The Shark Project In Madagascar

The Shark Project In Madagascar

An incredible woman, Stella, decided to quit her job to start ‘The Shark Project’ and she has achieved enormous strides in the marine science world. She began her ‘shark journey’ in 2015 off of the Nosy Be shore and recently made headlines in the news with the favourite whale shark, Michel, returning to Nosy Be.
The BBC News reported that Madagascar emerges as the whale shark hotspot. “No one thought there were that many whale sharks,” said Stella Diamant. Whale sharks, which have unique spot patterns, are known locally as marokintana, meaning many stars.

Are whale sharks dangerous?

The whale shark (Rhincodon typus), the world’s largest fish, is classed as a globally endangered species on the IUCN RedList as their numbers have declined by more than 50% over the last 75 years.
The largest confirmed whale shark had a length of 13 metres (42 feet) and a weight of about 22 tons (47,000 pounds). The whale shark holds many records for size in the animal kingdom, most notably being by far the largest living non-mammalian vertebrate.
A whale shark is rarely found in water below 21 °C (70 °F) and can live up to 70 years old. They feed almost exclusively on plankton and are not known to pose any threat to humans.

Who is Michel the shark?

Stella has recently released photos of Michel the whale shark, who has now been sighted 38 times in Nosy Be since the project began in 2015. Michel can be identified by a missing tip of his tail. Though the whale shark season has only just begun in Madagascar, two of the eight sharks they tagged came back in 2016 and have already been seen back in Nosy Be this year.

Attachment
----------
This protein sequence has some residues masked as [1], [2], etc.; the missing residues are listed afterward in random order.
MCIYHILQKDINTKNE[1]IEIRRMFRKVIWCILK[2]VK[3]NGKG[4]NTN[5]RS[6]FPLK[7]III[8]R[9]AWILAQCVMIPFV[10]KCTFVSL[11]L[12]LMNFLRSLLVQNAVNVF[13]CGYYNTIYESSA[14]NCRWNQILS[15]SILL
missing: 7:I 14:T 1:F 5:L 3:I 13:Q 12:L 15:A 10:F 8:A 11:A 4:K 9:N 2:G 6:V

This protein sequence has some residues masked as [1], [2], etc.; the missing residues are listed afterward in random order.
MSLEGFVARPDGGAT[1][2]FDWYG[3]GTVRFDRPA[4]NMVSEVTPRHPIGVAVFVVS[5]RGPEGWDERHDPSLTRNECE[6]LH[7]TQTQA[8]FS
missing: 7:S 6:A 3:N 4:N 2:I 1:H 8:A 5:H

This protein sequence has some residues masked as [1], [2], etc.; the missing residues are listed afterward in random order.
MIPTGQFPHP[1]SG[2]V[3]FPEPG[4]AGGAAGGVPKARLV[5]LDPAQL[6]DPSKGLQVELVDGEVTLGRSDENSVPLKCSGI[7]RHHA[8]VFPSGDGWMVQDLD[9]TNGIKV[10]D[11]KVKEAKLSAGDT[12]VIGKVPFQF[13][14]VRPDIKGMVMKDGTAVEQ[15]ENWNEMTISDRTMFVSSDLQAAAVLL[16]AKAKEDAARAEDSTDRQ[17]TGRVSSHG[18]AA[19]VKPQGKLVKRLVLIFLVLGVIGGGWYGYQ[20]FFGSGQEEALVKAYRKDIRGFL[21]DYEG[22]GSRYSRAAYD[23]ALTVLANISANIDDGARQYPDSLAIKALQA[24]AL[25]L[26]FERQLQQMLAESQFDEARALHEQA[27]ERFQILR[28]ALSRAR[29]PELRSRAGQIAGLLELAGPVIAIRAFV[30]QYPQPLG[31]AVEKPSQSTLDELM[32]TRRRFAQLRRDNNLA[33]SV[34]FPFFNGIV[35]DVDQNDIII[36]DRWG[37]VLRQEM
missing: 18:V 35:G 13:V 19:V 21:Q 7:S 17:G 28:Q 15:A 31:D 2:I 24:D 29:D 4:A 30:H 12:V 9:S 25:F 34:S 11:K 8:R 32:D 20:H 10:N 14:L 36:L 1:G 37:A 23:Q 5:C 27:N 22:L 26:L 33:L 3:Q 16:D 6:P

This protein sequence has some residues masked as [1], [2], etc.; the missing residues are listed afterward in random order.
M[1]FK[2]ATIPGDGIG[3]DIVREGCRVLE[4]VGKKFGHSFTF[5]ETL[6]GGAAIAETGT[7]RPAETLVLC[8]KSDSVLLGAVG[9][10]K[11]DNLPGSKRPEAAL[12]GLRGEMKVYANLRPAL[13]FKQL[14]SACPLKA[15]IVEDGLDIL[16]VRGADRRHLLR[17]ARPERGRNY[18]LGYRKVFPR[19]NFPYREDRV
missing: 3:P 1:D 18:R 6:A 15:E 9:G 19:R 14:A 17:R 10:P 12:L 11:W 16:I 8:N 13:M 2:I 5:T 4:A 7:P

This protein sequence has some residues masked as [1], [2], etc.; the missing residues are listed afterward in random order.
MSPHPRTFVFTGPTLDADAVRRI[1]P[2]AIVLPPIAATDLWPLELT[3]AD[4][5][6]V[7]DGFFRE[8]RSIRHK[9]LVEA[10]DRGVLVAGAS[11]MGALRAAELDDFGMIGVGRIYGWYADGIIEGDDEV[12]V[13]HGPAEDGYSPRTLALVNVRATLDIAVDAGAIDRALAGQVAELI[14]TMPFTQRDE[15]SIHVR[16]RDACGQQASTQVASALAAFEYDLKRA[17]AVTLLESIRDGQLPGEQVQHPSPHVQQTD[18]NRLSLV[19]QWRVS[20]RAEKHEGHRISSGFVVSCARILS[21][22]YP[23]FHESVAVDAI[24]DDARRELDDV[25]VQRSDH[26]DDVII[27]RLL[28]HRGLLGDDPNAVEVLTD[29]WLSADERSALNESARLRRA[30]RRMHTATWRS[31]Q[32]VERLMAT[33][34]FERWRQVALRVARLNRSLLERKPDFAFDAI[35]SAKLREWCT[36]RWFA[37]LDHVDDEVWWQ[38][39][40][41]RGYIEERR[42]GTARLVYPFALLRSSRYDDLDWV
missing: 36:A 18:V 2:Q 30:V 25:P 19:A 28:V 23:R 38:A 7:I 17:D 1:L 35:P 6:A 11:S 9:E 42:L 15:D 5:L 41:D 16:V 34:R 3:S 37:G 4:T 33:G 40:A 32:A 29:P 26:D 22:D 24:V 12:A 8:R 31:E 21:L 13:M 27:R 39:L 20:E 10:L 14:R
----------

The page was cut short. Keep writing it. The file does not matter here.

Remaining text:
Stella not only names all her sharks but also memorises their spot patterns by heart. Each one has little scars or distinctive dots, which makes it easier to recognise them once you train your eye: for example, Hydrus has a hidden infinity sign in his markings, Theodore has four dots in a line and Michel has a ‘pizza dot’.
Michel, tracking code MD-151, swum 2295 kilometres over 147 days after he was tagged, although he stayed in the North Western Madagascar area as seen on the pink track below.

When is whale shark season?

The whale shark season begins in September as the water is perfectly blue with 30 metres of visibility and rough, windy conditions.
Around mid-November the water warms, the wind drops and plankton builds up,  with Trichodesmium blooms making big patches in the water.

What can you do to help protect these majestic animals?

Please use a sustainable seafood guide as recommended by the IUCN RedList

Be wary of squalene health capsules and cosmetics incorporating squalene as a moisturiser, if they have come from sharks.

Avoid buying shark teeth at the local markets.

Use responsible tourism operators when diving and snorkelling with sharks.

Here is a video to enjoy and learn more about these incredible docile creatures: Whale Sharks by WWF